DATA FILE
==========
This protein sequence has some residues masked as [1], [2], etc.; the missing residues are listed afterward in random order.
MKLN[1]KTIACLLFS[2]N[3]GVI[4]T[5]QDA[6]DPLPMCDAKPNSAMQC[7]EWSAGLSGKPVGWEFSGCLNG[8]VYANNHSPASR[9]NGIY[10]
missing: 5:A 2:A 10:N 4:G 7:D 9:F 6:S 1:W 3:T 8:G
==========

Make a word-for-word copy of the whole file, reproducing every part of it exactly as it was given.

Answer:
This protein sequence has some residues masked as [1], [2], etc.; the missing residues are listed afterward in random order.
MKLN[1]KTIACLLFS[2]N[3]GVI[4]T[5]QDA[6]DPLPMCDAKPNSAMQC[7]EWSAGLSGKPVGWEFSGCLNG[8]VYANNHSPASR[9]NGIY[10]
missing: 5:A 2:A 10:N 4:G 7:D 9:F 6:S 1:W 3:T 8:G